DOE aiming to improve transmission application process among federal agencies

The U.S. Department of Energy (DOE) on Jan. 21 released a notice of proposed rulemaking (NOPR) designed to improve early coordination among federal agencies and transmission project developers where multiple federal agencies need to review transmission projects.

Besides improving coordination, the effort should help ensure project developers submit accurate and complete information early in the project planning process, DOE said.

DOE’s Office of Electricity and Energy Reliability released the NOPR on the Integrated Interagency Pre-Application Process (IIP) for transmission facilities.

The step meets a goal of the Obama administration and DOE to modernize the power grid and make the transmission siting and review process more efficient, DOE said.

The NOPR followed a June 7, 2013, Presidential Memorandum to address several transmission permitting issues, DOE noted. The memorandum directed federal agencies to create the IIP process across the federal government to help identify and address issues before permit applications are made, and to improve coordination among federal, state and tribal governments.

The IIP process is voluntary, with transmission project developers choosing to utilize the process through an “initiation request” to DOE, and DOE will determine that a developer has provided sufficient information before beginning its coordination functions, DOE said.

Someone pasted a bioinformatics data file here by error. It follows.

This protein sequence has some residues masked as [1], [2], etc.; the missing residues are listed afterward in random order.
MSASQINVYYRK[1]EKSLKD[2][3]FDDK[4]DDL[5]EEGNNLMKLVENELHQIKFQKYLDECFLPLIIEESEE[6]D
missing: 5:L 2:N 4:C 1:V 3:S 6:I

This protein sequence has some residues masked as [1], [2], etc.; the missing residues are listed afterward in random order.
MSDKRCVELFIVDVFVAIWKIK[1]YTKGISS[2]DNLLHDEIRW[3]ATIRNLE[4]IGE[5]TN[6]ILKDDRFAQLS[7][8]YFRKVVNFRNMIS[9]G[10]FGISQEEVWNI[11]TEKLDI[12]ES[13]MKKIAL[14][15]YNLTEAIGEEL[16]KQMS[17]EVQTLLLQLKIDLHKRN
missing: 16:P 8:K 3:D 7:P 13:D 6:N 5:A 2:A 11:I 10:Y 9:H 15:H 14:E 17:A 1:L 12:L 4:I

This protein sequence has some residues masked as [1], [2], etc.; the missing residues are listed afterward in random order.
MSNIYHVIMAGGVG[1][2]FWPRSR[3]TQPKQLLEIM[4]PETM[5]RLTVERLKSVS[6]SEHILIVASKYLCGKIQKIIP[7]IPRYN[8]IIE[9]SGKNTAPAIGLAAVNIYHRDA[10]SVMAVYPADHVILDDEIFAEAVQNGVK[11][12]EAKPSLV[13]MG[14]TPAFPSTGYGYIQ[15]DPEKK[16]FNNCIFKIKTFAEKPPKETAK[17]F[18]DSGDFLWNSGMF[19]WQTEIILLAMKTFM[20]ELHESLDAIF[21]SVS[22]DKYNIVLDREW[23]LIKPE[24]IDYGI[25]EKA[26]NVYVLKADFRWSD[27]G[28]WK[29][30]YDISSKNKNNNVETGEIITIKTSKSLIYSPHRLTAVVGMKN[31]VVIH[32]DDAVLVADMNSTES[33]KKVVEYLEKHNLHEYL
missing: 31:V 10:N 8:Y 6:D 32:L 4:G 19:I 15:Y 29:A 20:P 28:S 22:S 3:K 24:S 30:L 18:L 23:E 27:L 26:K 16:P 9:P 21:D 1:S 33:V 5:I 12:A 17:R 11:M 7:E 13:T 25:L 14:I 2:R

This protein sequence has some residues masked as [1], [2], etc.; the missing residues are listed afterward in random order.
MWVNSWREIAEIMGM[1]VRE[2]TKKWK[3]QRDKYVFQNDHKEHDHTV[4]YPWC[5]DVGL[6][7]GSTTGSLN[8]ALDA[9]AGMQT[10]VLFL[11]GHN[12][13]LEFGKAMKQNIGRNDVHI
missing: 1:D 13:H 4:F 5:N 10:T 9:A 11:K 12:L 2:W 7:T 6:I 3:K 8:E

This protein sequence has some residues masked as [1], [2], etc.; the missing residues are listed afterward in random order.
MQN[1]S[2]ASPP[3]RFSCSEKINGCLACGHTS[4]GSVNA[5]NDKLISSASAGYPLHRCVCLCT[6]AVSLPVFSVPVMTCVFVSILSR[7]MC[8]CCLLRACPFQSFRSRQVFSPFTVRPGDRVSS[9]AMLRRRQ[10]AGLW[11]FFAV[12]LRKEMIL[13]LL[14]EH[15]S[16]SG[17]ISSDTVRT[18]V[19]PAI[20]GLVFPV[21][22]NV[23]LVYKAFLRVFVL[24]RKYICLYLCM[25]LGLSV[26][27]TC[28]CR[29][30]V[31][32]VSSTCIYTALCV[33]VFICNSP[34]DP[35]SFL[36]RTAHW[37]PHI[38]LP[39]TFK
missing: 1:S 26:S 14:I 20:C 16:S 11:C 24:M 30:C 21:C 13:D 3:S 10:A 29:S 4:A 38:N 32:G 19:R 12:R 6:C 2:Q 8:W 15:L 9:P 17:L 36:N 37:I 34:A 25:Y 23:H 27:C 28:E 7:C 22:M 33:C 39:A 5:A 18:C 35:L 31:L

Among the benefits of the proposal are that it “would help reduce application review and decision-making timelines,” according to the NOPR.

The IIP proposal also would “help transmission developers determine the likelihood that they would successfully obtain permits, which is necessary to make their proposed project successful in the competitive, regional transmission planning process,” the agency said in the NOPR.

Under Section 216(h) of the Federal Power Act, DOE coordinates federal authorizations and environmental reviews needed for interstate transmission projects, including the process under the National Environmental Policy Act, DOE noted.

The NOPR provides a framework for DOE to facilitate early exchange of environmental information required to site transmission facilities, DOE said.

“The proposed regulations also provide an opportunity for non-federal agencies (tribal, state or local governments) to coordinate separate non-federal permitting and environmental reviews with that of the federal permitting agencies,” DOE said.

By coordinating the preparation of a resources report within the IIP, DOE will facilitate efficient preparation of a single environmental review document that all agencies could utilize to inform their respective decision-making roles, according to the NOPR.

DOE noted that although it posted the NOPR on its website, the NOPR had not yet been published in the Federal Register, and if there is any discrepancy among the two documents, the NOPR published in the Federal Register will be the controlling document.

DOE will take comments on the NOPR, with a comment deadline of 60 days after it is published in the Federal Register, and it will hold a public workshop on the proposal on a date to be determined.